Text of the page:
Get a set of the proper removal tools, they're cheap. They are notched at the
which sets the depth and allows you to pull the radio out with them. If you go
deep the spring clips will often push outward and make the radio tight.
I'm going to stop and do that tonight. Maybe the actual tools will help. I
can already get a good grip on the stereo since there is a crack in the face
of the radio large enough to stick a finger through and yank on. I stick my
tools in, and the thing wiggles, but doesn't come forward. It really feels
like there's a bolt in the center bottom of the stereo, but that runs
contrary to my experience with the Ford DIN system.
I'm puzzled as to why my tools don't work when they sound and feel like they
should. I hope I haven't damaged the retaining clips...
Well, I went and got the "OEM removal tools." They worked instantly!
10 bucks though. :-( Argh!
I don't see much difference between these things and my coat hangers except
thickness. These things are pretty thick. They got the clips on the stereo
very flat whereas my coat hangers got the clips only mostly flat.
So if you try this at home find some really thick-ass wire to begin with, or
pay the 10 dollar entrance fee to the land of "Ford OEM removal tools."
Yup. You spend the ten bux and keep them somewhere you'll not lose them.
I've had my same set for >10 years, and have used them maybe 3 times. It's
definitely worth $3.33 each time to not break a radio. :-)
On Thu, 28 Dec 2006 23:33:01 GMT, "visions of effty"
Fact of life:
Good tools often aren't cheap. Cheap tools often aren't good.
Go buy a good toolbox for your good tools, take care of them, and
they'll likely last you a lifetime - and for another generation or two
into the future.
And have a "Decoy" toolbox with the cheap crap you've collected over
the years - these are the ones you loan out to neighbors and kids when
you may never see them again. Or for the jobs where they're likely to
get damaged or destroyed.
--<< Bruce >>--
Well, you've found out that it costs $10 to pull the radio from a 93 ranger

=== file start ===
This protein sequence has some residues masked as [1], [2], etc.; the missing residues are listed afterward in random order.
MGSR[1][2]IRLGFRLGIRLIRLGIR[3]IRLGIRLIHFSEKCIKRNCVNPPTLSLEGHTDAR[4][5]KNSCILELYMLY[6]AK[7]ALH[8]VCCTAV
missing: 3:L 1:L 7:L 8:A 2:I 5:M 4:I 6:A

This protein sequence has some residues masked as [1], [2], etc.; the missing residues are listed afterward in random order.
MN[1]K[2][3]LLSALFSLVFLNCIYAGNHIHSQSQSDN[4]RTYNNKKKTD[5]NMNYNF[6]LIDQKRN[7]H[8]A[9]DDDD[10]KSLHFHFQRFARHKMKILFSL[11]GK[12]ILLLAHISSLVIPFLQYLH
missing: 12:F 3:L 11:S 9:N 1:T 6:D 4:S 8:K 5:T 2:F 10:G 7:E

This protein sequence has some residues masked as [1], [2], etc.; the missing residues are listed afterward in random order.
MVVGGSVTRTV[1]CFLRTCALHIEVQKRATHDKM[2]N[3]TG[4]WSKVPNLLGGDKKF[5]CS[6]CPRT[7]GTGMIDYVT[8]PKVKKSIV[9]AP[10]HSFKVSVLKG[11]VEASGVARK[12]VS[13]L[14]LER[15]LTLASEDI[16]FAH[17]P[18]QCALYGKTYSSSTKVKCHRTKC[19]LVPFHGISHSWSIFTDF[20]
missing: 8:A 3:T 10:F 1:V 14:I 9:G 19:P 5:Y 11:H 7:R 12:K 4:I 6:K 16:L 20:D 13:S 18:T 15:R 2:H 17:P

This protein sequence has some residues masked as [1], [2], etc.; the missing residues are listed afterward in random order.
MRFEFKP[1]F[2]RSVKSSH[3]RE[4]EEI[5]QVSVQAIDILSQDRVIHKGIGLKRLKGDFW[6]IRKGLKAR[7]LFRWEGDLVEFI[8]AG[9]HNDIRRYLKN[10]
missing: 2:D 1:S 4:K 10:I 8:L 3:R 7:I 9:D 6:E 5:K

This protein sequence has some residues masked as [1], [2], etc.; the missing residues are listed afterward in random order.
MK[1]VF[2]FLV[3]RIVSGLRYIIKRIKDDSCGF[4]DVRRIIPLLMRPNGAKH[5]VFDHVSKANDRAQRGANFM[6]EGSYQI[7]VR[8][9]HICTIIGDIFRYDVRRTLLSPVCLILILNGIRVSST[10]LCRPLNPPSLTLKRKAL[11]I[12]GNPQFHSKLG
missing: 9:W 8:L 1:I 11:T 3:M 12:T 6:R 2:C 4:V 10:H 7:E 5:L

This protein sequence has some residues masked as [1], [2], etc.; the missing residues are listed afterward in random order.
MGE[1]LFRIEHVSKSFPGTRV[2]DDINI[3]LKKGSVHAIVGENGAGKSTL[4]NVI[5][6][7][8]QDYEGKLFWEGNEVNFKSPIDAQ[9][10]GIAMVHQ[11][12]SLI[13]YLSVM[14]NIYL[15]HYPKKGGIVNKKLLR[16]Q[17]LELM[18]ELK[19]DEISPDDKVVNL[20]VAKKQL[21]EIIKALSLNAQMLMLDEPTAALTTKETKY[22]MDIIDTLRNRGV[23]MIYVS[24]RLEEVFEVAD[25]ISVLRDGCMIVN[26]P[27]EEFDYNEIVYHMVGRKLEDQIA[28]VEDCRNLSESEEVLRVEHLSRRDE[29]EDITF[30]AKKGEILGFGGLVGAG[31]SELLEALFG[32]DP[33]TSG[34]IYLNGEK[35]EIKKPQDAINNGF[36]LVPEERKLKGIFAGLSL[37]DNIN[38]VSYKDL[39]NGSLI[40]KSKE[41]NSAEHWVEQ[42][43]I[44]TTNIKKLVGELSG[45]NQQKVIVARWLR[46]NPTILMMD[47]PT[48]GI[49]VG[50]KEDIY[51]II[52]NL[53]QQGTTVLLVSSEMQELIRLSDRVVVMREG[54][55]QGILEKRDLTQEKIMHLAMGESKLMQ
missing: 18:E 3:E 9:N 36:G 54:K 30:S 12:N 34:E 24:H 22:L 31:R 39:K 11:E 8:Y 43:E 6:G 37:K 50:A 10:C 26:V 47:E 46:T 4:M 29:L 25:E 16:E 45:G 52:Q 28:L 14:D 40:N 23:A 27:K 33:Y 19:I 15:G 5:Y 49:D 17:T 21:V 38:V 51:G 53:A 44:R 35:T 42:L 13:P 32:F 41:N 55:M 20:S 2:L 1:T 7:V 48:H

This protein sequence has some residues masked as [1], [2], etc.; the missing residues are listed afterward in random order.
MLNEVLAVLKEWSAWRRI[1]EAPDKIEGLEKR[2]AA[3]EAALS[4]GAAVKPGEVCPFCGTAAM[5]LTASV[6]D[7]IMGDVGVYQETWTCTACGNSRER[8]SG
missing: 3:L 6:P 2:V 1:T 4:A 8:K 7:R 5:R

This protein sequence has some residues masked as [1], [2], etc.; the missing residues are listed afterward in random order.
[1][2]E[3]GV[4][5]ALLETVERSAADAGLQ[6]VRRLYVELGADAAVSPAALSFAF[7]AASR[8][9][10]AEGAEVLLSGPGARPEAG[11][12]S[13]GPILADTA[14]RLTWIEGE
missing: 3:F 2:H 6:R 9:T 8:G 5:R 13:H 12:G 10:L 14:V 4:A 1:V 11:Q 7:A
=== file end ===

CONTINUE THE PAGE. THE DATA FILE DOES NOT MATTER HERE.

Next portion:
when you "really" need to pull the radio..( $5 twice, $2.50 for 4 times).
Many folks would seek out someone who has the tools and does it all the time,
only takes a few seconds, right? They squeal when that guy charges them $5. He
paid $10 or more for the tools and it must be paid for by now, certainly.
Basically, I bought the tool and you didn't. You don't want to pay $10 for the
so the charge is $10. It takes tools that I have to buy plus my time, so no free
for those who won't buy the proper tools.
I have a friend that lives in a pretty ghetto apartment complex. He owns an
automotive code reader, you know, a diagnostic computer. Any Saturday or
Sunday he can make money with the thing. He looks for people working on
their cars, and says if you give me 20 bucks, I'll tell you what the
computer thinks is wrong with your car. Cheaper than having a mechanic read
error codes for you. I'm sure he's paid for the thing several times over.
I'm sure I'll eventually get a return on my $10!
The new stereo sounds brilliant compared to the old hunk of Ford junk, btw.
On Thu, 28 Dec 2006 21:59:43 GMT, "visions of effty"
I have done this with nails, drill bits, and the proper tools. It's a
lot easier with the proper tool but it can be done with the others if
you work at it. The problem with the UN-proper tools is that they
don't have the "groove" that catches and helps you pull it out and the
tips aren't pointed so if you go in as far as the proper tool would
you wind up pushing the blunt end of the un-proper tool against the
spring clip and pushing it back out, if you aren't careful you can
bend the spring clips and that makes if very hard to get the radio out
even with the proper tool.
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